Chilli pepper Genome provides insight into organoleptic sensation
Prasanta K Dash and Rhitu Rai
National Research Centre on Plant Biotechnology (NRCPB), LBS building, PUSA, New Delhi-110012.


Spices and condiments are part of human food as they add taste/aroma to culinary items. It is hard to imagine a dish without these essential ingredients in Indian culinary. Not only in India but worldwide, chilli-referred as 'chilli pepper' is a popular spice for its colour, pungency, flavor and sensory attributes. The whole plant is also grown for aesthetic purposes as an ornamental plant in kitchen garden. Due to its refreshing aroma, palatability and medicinal properties, it is used for pickle preparation, flavouring curries besides being used in home remedies for ailments like gastritis, arthritis and chronic indigestion problems. It is also used as a remedy to summer heat, presumably by inducing perspiration. For instance, capsaicin is known to have anti-inflammatory and antioxidant activities, inhibits obesity by decreasing energy intake, adipose tissue weight and serum triglyceride by stimulation of lipid mobilization. Also, it provides many essential vitamins, minerals and nutrients that have great importance in human health.

Besides individual consumption, food industries heavily rely on this spice to top up colour and flavor of food items such as sauce, ketchup, soups, candies, snacks and bottled carbonated drinks.Pungency is the unique character of this crop and is dependent both on genetic constituency and environmental conditions such as ambient temperature and soil conditions in which the crop is grown. High dose of nitrogen, bright and hot weather coupled with good drainage in soil helps accumulation of higher pungency. Many a times, environmental stresses such as high temperature, water stress (both deficiency and water logging) increase or decrease pungency of this fruit.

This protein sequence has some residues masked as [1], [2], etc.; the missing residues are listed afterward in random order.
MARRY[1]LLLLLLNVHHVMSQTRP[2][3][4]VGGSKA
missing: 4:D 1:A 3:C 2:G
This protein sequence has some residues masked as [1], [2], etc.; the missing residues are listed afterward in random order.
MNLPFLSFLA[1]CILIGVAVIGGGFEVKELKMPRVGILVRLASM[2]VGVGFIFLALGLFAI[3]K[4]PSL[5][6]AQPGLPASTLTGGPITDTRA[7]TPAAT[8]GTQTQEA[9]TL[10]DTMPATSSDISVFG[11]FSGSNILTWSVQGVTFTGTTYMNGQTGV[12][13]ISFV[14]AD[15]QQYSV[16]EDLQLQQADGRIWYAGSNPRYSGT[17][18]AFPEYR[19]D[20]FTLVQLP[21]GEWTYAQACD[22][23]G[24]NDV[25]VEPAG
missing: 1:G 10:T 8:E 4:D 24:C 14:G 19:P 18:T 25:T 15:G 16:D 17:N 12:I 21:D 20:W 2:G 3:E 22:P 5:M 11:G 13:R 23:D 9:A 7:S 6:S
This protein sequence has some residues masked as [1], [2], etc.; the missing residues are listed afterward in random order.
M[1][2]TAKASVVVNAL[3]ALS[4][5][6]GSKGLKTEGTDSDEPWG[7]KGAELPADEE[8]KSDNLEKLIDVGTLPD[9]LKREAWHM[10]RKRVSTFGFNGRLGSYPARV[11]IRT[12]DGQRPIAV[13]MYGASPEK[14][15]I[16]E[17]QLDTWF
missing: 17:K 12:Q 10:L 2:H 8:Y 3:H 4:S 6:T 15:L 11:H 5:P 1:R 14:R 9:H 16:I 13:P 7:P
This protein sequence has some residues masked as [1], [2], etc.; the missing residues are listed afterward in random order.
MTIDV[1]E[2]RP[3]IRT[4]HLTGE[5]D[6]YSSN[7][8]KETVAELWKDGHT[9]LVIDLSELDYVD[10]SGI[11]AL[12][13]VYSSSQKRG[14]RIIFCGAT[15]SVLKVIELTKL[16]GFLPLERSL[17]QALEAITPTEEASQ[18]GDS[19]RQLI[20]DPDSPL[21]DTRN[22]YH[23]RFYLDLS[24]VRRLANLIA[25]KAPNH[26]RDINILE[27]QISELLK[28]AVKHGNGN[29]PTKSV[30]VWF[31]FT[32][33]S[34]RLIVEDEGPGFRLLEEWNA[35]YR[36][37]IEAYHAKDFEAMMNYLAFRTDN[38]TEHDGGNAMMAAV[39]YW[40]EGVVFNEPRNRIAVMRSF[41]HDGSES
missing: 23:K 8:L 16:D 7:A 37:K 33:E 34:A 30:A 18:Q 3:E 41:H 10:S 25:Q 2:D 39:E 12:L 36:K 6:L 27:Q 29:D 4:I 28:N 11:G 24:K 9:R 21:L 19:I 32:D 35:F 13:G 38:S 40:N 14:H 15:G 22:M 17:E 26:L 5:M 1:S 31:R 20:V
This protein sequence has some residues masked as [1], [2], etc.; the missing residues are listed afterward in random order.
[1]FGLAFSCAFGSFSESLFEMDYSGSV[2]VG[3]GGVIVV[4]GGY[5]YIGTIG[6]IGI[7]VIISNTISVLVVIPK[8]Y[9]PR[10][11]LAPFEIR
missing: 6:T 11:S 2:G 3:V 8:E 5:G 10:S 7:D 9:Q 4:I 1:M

As per Guinness book of world records; India holds the record for world's hottest chili variety, "Bhut Jolokia" (Fig 1) that originated and currently being cultivated in northeast region of India which has unique ecological environment with high humidity conditions and regarded as the 'hot spots' of speciation of this variety. It is being grown and consumed in different states of northeast India including Assam, Nagaland, Manipur and Mizoram since ancient times. The organoleptic sensation of this variety is such that one seed of it imparts intense thermal (pain) sensation for 30 min in the mouth. This sensation of chili pepper is due to presence of an alkaloid "Capsaicin" in its seeds. Capsaicin, dihydrocapsaicin and nordihydro-capsaicin constitute the primary capsaicinoids, which are produced exclusively in glands on the placenta of the fruit of chilli and is measured as Scoville heat units (SHU). Thus unit is a measure of the 'hotness' of chilli pepper and the scale is named after Wilbur Scoville who developed the test in 1912. "Bhut Jolokia" is reported to have a rating of 1,001,304 SHU. "Red Savina", previously considered to be the hottest chili and now the second hottest chili of the world has a rating of 577,000 SHUs.

Genomics in chilli